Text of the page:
(Welcome to The Movies That Made Star Wars, a series where we explore the films and television properties that inspired or in this case help us better understand George Lucas’s iconic universe. In this edition:Robotech)

Cobbled together out of three distinct different anime series from Japan, Robotech became a cult phenomenon in the United States and continues to maintain its popularity. Whether one likes what was done to the original Japanese cartoons in their crossover to the United States or not, there is no doubt that the television series as it first aired in the 1980s left an indelible impression on the culture of the United States and opened the door for more imported animation to makes it way to American shores.

Robotech tells the tale of Earth after the crash landing of an alien spaceship on Macross Island in 1999. Another alien species, the Zentraedi, arrive in 2009 wanting to take the battlefortress back from the humans, but humanity has spent the last ten years reverse engineering the ship and developing Robotechnology; transformable fighter jet mecha that can be used in the coming war. The show followed the lives of the fighter pilots and civilians who had their lives affected by the war over three generations. It was epic and each episode had consequences for the rest of the series. It’s great space opera storytelling at its best and it was on television in the 1980s when audiences were most thirsty for it.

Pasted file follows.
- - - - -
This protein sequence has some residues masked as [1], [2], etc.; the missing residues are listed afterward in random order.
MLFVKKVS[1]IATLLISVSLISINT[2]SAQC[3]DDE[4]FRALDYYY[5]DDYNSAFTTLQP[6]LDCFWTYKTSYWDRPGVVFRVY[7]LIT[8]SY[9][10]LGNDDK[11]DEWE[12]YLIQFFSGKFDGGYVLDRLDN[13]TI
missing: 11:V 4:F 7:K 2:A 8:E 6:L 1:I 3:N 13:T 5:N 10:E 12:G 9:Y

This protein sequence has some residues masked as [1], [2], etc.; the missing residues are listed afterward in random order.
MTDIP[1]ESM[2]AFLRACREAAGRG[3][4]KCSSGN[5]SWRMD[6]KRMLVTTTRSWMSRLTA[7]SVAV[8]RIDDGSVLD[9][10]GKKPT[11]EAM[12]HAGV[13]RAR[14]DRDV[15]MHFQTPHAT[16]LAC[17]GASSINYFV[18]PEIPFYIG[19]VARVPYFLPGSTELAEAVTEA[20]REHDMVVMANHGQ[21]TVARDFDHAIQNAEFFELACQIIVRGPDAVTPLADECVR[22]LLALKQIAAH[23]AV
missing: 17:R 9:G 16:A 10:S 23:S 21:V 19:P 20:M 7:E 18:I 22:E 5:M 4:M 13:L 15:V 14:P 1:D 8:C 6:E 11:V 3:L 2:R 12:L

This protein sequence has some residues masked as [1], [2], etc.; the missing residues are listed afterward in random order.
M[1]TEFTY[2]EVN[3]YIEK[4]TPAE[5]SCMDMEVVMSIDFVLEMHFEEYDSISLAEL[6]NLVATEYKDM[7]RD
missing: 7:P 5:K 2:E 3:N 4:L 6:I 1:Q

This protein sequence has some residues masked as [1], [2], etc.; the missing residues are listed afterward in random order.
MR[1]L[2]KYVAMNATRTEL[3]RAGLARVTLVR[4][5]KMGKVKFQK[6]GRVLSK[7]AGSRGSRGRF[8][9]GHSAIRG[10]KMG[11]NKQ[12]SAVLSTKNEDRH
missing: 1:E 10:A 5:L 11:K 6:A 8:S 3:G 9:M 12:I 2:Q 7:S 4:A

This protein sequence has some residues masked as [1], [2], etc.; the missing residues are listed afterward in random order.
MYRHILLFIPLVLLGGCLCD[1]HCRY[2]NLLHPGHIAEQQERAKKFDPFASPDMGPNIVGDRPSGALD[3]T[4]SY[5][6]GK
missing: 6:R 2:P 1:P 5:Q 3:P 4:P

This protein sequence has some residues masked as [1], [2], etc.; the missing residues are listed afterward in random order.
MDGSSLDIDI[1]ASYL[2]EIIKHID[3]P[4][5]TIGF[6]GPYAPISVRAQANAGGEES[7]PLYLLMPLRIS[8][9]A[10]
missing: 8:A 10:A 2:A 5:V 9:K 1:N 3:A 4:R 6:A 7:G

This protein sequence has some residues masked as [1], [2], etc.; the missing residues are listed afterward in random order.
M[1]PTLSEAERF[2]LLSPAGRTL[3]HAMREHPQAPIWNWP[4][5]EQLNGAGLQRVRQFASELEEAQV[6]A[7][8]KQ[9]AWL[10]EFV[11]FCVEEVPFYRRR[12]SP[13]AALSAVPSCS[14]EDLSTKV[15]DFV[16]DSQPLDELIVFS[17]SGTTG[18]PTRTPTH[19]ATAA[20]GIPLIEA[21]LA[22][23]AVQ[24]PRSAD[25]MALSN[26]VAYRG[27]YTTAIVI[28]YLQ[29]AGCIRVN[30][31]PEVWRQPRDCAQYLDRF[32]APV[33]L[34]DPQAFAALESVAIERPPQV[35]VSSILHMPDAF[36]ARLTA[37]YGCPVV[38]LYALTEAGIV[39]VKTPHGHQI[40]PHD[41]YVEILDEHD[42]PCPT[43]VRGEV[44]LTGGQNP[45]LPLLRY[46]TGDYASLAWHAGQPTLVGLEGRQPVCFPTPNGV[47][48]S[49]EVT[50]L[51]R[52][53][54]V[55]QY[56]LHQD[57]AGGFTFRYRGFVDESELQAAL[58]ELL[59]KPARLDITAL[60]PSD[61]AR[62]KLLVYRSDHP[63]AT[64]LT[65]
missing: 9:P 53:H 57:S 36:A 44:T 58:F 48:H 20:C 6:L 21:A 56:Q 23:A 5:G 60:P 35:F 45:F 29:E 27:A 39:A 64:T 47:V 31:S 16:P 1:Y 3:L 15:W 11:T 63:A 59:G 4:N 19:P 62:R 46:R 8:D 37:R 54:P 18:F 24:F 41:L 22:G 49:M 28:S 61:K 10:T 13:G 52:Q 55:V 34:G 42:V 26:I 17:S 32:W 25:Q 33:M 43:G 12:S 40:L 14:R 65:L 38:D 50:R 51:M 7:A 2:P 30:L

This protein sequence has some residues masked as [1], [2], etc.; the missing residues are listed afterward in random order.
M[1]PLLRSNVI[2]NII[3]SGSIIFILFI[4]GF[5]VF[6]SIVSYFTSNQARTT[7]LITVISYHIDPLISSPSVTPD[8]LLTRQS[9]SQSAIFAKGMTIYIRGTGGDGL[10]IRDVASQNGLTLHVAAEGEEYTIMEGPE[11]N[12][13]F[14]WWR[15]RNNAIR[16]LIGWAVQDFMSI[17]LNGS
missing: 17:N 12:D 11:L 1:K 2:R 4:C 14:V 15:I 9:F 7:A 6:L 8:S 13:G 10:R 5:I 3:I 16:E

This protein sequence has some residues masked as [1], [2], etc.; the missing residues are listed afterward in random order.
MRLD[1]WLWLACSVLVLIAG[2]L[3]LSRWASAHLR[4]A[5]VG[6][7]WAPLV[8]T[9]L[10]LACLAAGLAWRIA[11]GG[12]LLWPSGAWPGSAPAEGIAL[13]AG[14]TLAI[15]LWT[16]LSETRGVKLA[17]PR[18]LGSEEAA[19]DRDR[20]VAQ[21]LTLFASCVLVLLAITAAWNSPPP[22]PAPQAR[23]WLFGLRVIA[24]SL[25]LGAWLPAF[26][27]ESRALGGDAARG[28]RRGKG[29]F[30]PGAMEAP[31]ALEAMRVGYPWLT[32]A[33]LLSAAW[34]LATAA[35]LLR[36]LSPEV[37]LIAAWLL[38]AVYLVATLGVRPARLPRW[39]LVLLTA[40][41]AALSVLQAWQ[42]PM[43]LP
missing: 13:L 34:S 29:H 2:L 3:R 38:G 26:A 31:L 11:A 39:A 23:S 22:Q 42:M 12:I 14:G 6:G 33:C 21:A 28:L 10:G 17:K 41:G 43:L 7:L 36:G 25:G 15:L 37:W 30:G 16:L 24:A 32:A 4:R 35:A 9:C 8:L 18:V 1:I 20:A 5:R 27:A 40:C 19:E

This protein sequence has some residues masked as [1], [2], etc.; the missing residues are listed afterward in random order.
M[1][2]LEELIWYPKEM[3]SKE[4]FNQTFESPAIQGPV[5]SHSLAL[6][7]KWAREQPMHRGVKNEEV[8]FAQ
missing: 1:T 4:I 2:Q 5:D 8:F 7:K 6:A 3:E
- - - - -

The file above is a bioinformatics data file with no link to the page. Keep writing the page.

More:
There were a number of important creatives watching Robotech during their formative years and found inspiration in the episodes of the show. One of those was a young Dave Filoni.

(Full disclosure: I am co-writing the upcoming Robotech: The Roleplaying Game, coming in 2019.)

Resistance

Dave Filoni is a name that might not be as well known as George Lucas, but he was Lucas’s hand-picked padawan. Filoni was a Star Wars superfan that had been working on other animated shows (including Avatar: The Last Airbender) when George Lucas selected him to help bring The Clone Wars to life.

“That animated series to me,” Filoni told me about Robotech once in an interview, “showed me as a kid that, ‘Wow, these characters can die. Roy Fokker got shot down. How does that work?’ The romance in it  made me feel very much like what was happening in Star Wars. The Zentraedi battlecruisers… It was all so incredible to me and it made me say, ‘I want to grow up and make an animated series like that.”

Look at the new trailer for Star Wars Resistance, the third television format animated series Dave Filoni has been involved in. It looks exactly like he got his wish.

Resistance follows a new character named Kazuda Xiono and he’s stationed aboard a giant ship called the Colossus that bears a striking resemblance to an aircraft carrier, which is essentially what the SDF-1 in Robotech was. Based on the synopsis of the show, it looks like we’re going to get plenty of that melodrama that made Robotech special. The cell shaded animation of the show even hearkens back to the sort of animation style that Robotech is known for.

The Animation Connection